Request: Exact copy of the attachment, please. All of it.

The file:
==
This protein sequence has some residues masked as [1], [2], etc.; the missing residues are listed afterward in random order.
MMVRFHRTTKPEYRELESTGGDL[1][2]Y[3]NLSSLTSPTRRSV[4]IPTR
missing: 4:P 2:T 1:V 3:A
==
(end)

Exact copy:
This protein sequence has some residues masked as [1], [2], etc.; the missing residues are listed afterward in random order.
MMVRFHRTTKPEYRELESTGGDL[1][2]Y[3]NLSSLTSPTRRSV[4]IPTR
missing: 4:P 2:T 1:V 3:A